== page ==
The county is declaring as surplus a half-acre of land in one of the heaviest local flood zones, after buying up property to keep flood-threatened land away from private owners to avoid damage and insurance issues.
Part of the half-acre lies in the county's Bynum Run floodway, a flow path that carries significant volumes of water during a flood. The county has restrictions that make it virtually impossible to build in the floodway. It also has restrictions on development in the nearby floodplain.
The land that will be declared surplus is next to property that was recently acquired by Bel Air Mayor Terence O. Hanley, who said he petitioned the county to make the half-acre available.
He recently purchased the property at 809 Conowingo Road, a former barber shop that is also in the floodplain and floodway. He is leasing that property to a friend for a landscaping business.
"With a good plan, with proper engineering, there is definite value there, even with the restrictions," Hanley said. "If not, I'm gonna sell pumpkins. It would make one heck of a produce stand."
Concerns from the county Department of Planning and Zoning, which was not informed of the land being declared surplus, have recently stalled efforts to auction the land. Among the concerns - the land fits the criteria of properties the county has tried to acquire in the past under the Federal Emergency Management Agency's repetitive loss program.
"That whole area is of concern for us," said Pete Gutwald, county director of planning and zoning. "We have raised environmental concerns and also easement concerns with future water and sewer. Those things are all being discussed right now, which is why it hasn't been surplussed."
Director of Procurement Debbie Henderson said the surplus land was part of an effort to sell the county's nonessential properties. She would not say how many other properties the county is planning to sell, but acknowledged that the county moved on the half-acre on Conowingo Road after Hanley inquired.
"We're hoping we can sell more properties," Henderson said. "It's to the county's benefit. We get more property back on the tax rolls, and there's less cost to maintain them."
Despite falling in the floodplain, the half-acre is zoned B-3, the most intense business zoning available. Several other businesses exist in the floodplain, including the Del Haven Service Center, an upholstery store and a 7-Eleven.
For years, however, the county government has sought to curb further development in Harford's floodplains, acquiring property throughout the 1980s and 1990s that was consistently damaged by floods, said Matt Kropp, director of the county's floodplain management program.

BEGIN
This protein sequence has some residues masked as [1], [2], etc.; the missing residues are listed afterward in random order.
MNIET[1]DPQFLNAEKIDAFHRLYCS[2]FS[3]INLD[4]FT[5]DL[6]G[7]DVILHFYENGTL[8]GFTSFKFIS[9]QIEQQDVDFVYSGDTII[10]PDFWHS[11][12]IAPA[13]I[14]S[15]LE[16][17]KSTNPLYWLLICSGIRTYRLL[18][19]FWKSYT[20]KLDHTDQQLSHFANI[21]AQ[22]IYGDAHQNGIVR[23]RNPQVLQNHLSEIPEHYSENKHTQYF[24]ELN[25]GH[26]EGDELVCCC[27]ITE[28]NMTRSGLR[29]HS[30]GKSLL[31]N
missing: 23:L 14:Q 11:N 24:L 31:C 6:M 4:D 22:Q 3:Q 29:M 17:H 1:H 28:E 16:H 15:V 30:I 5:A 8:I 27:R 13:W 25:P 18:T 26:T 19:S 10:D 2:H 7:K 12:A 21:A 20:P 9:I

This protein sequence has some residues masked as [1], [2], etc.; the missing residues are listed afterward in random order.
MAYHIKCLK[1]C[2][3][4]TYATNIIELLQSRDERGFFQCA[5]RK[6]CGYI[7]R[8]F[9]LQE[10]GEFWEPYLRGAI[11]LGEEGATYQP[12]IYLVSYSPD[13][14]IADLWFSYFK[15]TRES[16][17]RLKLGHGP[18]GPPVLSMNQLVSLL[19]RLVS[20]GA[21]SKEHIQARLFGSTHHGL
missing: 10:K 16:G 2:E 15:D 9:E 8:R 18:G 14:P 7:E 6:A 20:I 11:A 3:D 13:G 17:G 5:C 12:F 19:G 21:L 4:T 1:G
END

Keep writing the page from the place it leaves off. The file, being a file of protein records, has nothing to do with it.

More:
"There was a period of years where we went in and took something that was somebody's home, deemed it a floodplain area, destroyed the structure and restored it to something that would accommodate heavy rainfall," said County Council President Robert S. Wagner.
He said the push for the county council's approval for declaring surplus land came from "across the road," meaning the county government building.
Land records show the county acquired the half-acre in 1994 from then-owner Julia F. Moats for free, according to the deed, and has held it ever since.
Meanwhile, Hanley's property at 809 Conowingo was sold in 2004 by the estate of Felix M. Irwin to Denis Kozlovsky, who said he wanted to build a home but found the county's guidelines too restrictive.
Last fall, he sold it to Hanley for $60,000, according to records.
"I was told I could relocate [the property], which I didn't want to do, or elevate it, which I didn't want to do," said Kozlovski, 59. "Not only was it in the floodplain, but they considered it abandoned, and I was told there was no way I could do what I wanted to do, codewise."
Once an eyesore, Hanley said he has cleaned up his property and would like to acquire the adjoining half-acre to gain more flexibility for development.
Presently, longtime friend Christopher Greig has been operating a landscaping business on the site and said he hopes to eventually acquire the land from Hanley.
"Whatever the county decides to do, hopefully, is consistent with floodplain regulations," Kropp said.